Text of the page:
# How to find the sum of a geometric progression involving cos using complex numbers?

Use $2\cos{n\theta} = z^n + z^{-n}$ to express $\cos\theta + \cos3\theta + \cos5\theta + ... + \cos(2n-1)\theta$ as a geometric progression in terms of $z$. Hence find the sum of this progression in terms of $\theta$. Any tips/help would be appreciated. I have the common ratio as $z^2$ and the first term as $z^{1-2n},$ and I can put these into the original formula, but I can't seem to get the answer I'm looking for.

z= $\cos\theta + i\sin\theta$ where i is the imaginary unit

• To get multicharacter exponents, put them in braces. So z^{-n} gives $z^{-n}$, while z^-n gives $z^-n$. Also a backslash before cos will give you the proper font: $\cos$ instead of $cos$ – Ross Millikan Oct 9 '13 at 16:07
• It's a bit easier to use $z = e^{i \theta}$, sure that you don't want to use that? Otherwise the solution gets really ugly really fast. – DanielV Oct 9 '13 at 16:45

## 3 Answers

\begin{align} answer & = \sum_{i = 1}^{n} {\cos(\theta (2i - 1))} \\ & = \sum_{i = 0}^{n - 1} {\cos(\theta (2i + 1))} \\ & = \sum_{i = 0}^{n - 1} {\frac{z^{2i + 1} + z^{-2i - 1}}{2}} \\ & = \frac z 2 \sum_{i = 0}^{n - 1} {z^{2i} + \frac 1 {2z} \sum_{i = 0}^{n - 1} z^{-2i}} \\ & = \frac z 2 \text{geometric sum in } z^2 + \frac 1 {2z} \text{geometric sum in }z^{-2} \\ & = \frac z 2 \frac {z^{2n} - 1} {z^2 - 1} + \frac 1 {2z} \frac {z^{-2n} - 1} {z^{-2} - 1}\\ & = \frac z 2 \frac {z^{2n} - 1} {z^2 - 1} + \frac 1 {2z} \frac {z^{-2n} - 1} {z^{-2} - 1} \frac {z^2}{z^2} \\ & = \frac z 2 \frac {z^{2n} - 1} {z^2 - 1} + \frac z 2 \frac {z^{-2n} - 1} {1 - z^{2}}\\ & = \frac z 2 \frac {z^{2n} - z^{-2n}} {z^2 - 1} \end{align}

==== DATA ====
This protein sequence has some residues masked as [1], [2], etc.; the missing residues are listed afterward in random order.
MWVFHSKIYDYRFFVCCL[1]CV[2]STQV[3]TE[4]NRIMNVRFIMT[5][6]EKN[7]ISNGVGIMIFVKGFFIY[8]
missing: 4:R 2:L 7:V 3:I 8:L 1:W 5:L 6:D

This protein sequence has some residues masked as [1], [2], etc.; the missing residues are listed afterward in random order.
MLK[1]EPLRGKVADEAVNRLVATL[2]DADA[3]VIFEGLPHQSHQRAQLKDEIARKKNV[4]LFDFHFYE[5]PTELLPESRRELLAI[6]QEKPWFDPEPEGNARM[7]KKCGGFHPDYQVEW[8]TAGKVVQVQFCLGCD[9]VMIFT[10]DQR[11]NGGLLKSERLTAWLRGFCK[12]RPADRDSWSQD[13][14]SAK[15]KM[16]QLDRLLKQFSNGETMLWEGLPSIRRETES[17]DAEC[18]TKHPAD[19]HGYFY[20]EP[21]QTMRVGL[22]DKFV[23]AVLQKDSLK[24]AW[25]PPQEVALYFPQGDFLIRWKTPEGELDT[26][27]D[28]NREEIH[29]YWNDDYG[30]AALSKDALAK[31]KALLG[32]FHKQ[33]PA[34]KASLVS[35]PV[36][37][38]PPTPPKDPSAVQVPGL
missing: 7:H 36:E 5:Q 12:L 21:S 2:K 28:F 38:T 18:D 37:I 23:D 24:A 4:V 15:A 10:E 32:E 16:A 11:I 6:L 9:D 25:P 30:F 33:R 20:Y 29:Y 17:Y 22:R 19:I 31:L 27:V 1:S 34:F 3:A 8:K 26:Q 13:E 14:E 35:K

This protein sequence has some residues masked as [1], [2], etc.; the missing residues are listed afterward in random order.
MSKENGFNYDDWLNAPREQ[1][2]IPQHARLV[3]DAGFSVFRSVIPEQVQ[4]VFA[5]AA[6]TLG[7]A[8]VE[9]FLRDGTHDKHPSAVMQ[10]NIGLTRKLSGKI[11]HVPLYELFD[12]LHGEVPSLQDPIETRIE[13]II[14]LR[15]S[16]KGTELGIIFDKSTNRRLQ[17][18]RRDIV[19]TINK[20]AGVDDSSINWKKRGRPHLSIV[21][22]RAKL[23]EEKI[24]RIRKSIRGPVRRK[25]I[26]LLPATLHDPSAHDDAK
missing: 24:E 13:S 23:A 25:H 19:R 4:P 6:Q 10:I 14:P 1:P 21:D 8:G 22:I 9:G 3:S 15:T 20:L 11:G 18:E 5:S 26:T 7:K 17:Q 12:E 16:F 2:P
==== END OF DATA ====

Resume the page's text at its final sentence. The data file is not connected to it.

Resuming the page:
$$z^{1-2n} + z^{1-2n + 2} + \cdots + z^{2n-1} = z^{1-2n} \left(1 + z^2 + \cdots + z^{4n-2}\right) = z^{1-2n} \frac{1-z^{4n-2}}{1 - z^2}.$$

Regroup sum into two geometric progressions: $$2\left(\cos\theta + \cos3\theta + \cos5\theta + ... + \cos(2n-1)\theta\right)\\ =z+\dfrac{1}{z}+z^3+\dfrac{1}{z^3}+\ldots+z^{2n-1}+\dfrac{1}{z^{2n-1}}\\= z+z^3+\ldots+z^{2n-1}+\dfrac{1}{z}+\dfrac{1}{z^3}+\ldots+\dfrac{1}{z^{2n-1}}$$

• This is helpful, and I can get the formula for the sum of the progression, but I still can't manage to express the sum in terms of theta? – Arkel Oct 9 '13 at 17:05
• Remember that $z=e^{i\theta}$ – M. Strochyk Oct 9 '13 at 17:12